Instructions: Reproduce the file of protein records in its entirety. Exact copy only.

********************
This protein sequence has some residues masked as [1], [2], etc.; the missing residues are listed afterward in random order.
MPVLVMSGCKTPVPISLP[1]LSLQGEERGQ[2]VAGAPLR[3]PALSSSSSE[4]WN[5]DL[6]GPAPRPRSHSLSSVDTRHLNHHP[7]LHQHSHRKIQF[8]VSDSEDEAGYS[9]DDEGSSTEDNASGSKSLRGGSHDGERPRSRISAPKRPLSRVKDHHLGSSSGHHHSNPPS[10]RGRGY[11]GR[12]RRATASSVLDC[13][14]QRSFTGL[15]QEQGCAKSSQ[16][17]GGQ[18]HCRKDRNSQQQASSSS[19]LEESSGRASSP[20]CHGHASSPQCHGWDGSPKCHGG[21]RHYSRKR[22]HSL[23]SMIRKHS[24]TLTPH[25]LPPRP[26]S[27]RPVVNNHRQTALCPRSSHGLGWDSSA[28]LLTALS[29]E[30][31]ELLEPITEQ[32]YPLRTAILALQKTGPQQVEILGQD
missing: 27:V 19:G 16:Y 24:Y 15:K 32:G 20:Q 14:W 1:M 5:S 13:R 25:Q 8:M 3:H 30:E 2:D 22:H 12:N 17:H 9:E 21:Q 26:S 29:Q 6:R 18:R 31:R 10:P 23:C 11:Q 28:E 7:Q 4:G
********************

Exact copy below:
This protein sequence has some residues masked as [1], [2], etc.; the missing residues are listed afterward in random order.
MPVLVMSGCKTPVPISLP[1]LSLQGEERGQ[2]VAGAPLR[3]PALSSSSSE[4]WN[5]DL[6]GPAPRPRSHSLSSVDTRHLNHHP[7]LHQHSHRKIQF[8]VSDSEDEAGYS[9]DDEGSSTEDNASGSKSLRGGSHDGERPRSRISAPKRPLSRVKDHHLGSSSGHHHSNPPS[10]RGRGY[11]GR[12]RRATASSVLDC[13][14]QRSFTGL[15]QEQGCAKSSQ[16][17]GGQ[18]HCRKDRNSQQQASSSS[19]LEESSGRASSP[20]CHGHASSPQCHGWDGSPKCHGG[21]RHYSRKR[22]HSL[23]SMIRKHS[24]TLTPH[25]LPPRP[26]S[27]RPVVNNHRQTALCPRSSHGLGWDSSA[28]LLTALS[29]E[30][31]ELLEPITEQ[32]YPLRTAILALQKTGPQQVEILGQD
missing: 27:V 19:G 16:Y 24:Y 15:K 32:G 20:Q 14:W 1:M 5:S 13:R 25:Q 8:M 3:H 30:E 2:D 22:H 12:N 17:H 9:E 21:Q 26:S 29:Q 6:R 18:R 31:R 10:P 23:C 11:Q 28:E 7:Q 4:G